China, known in Dante’s time as Cathay, was in that period a part of the Tartar Empire, peoples speaking Mongolian who originated from central Asia which, under the leadership of Genghis Khan (1162-1227) and his successors, that great empire had brought into being. Indeed, in the Divine Comedy Dante never refers directly to China but mentions the Tartars and does so in such a way as to make one think that he is not really alluding to them but is alluding to their Chinese subjects. [...]
Prose translation of the whole Divine Comedy by Tian De-wang (1909 – 2000), professor of German and Italian literatures at Peking University, Department of western languages. Edition in three volumes published at Peking in 1997 (first edition of Inferno 1990). Illustrated by Gustave Doré.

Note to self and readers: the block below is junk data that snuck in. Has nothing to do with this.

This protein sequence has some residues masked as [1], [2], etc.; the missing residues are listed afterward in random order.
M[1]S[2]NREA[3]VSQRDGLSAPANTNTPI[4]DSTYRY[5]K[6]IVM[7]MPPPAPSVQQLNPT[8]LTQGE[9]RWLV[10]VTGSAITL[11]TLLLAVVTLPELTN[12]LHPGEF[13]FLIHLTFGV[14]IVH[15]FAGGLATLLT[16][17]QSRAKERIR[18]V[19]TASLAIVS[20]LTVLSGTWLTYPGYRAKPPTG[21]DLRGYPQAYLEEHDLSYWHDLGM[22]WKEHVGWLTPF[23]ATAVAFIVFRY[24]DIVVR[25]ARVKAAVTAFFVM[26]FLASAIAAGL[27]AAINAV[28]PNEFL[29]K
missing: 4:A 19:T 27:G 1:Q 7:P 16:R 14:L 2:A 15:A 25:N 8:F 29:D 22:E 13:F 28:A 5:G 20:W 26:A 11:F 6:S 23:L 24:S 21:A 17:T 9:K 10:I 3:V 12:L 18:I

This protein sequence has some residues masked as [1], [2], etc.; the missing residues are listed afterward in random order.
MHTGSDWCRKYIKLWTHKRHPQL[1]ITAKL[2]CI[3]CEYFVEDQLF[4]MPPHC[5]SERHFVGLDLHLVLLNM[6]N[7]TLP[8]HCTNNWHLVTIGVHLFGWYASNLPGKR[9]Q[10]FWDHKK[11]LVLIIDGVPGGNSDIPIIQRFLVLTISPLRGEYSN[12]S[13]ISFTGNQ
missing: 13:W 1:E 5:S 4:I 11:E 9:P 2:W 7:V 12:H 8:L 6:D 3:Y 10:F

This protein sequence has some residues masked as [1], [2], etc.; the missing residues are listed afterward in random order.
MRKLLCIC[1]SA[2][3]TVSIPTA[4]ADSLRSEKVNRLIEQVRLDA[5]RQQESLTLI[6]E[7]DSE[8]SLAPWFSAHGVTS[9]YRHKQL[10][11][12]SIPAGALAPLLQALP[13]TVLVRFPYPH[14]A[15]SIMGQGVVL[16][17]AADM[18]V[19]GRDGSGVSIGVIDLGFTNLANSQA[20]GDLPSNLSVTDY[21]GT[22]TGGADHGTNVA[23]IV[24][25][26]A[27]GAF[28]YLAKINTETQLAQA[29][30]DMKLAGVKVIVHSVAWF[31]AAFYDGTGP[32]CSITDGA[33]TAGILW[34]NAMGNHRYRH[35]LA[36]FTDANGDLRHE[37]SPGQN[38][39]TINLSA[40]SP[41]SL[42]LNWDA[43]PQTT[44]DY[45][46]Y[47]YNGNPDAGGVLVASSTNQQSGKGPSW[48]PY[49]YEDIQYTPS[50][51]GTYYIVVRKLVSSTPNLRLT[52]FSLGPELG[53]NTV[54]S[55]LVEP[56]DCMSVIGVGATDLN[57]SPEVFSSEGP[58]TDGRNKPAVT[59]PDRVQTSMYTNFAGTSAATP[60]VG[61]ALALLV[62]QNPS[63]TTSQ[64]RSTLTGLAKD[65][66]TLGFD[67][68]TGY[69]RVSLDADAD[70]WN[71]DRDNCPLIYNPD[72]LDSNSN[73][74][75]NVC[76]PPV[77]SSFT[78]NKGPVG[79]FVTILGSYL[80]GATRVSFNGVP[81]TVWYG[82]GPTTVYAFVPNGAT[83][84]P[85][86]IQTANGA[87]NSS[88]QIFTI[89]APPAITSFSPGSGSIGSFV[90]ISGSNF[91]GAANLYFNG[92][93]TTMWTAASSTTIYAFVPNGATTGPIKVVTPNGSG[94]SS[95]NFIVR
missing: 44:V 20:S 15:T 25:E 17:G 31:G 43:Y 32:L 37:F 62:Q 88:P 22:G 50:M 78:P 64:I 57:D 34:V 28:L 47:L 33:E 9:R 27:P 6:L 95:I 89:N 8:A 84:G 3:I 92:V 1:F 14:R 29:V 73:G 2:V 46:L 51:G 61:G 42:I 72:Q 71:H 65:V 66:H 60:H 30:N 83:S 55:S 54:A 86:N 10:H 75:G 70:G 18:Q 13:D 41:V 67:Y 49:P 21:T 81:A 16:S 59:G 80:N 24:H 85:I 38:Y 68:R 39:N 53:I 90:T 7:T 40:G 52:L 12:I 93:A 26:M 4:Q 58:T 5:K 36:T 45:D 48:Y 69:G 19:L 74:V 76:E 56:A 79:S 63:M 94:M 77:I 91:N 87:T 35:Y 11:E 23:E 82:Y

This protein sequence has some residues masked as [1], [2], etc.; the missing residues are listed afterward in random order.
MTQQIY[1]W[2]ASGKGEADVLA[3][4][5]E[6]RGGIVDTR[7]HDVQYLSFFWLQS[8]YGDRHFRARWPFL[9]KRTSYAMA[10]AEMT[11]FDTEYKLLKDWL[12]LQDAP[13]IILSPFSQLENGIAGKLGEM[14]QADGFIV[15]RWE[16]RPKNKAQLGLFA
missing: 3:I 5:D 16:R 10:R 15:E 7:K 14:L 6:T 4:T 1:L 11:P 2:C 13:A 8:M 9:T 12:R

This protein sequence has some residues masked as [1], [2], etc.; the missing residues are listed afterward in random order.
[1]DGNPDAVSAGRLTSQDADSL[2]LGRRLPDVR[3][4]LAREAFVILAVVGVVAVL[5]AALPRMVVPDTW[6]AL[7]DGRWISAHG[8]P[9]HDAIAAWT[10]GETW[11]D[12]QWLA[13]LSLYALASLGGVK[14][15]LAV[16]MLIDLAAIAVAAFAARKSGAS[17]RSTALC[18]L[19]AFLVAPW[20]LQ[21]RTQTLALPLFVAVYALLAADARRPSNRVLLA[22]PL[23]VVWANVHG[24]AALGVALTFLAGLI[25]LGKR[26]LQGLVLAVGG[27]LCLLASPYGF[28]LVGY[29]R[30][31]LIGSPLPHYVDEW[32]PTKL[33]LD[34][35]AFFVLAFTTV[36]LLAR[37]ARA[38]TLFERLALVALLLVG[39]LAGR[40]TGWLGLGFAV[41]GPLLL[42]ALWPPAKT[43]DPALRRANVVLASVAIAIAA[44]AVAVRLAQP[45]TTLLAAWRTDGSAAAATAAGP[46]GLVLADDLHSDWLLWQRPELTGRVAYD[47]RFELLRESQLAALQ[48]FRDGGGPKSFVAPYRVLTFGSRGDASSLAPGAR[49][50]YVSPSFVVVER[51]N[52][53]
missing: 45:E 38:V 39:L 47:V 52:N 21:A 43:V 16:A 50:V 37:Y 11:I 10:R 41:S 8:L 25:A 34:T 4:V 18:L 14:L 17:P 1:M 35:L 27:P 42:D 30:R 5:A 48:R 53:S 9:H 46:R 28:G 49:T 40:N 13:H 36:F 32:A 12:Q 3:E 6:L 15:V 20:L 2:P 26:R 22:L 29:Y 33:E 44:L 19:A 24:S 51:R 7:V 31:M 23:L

Translation of the whole poem by Zhu Wei-ji (1904 – 1971) based on the English translation of John A. Carlyle. Edition published at Shanghai in 1984 (first edition of Inferno only, 1954).
Translation by Zhu Wei-ji (1904-1971), as above. Edition published at Shanghai in 1995 (first edition 1990). Various illustrations.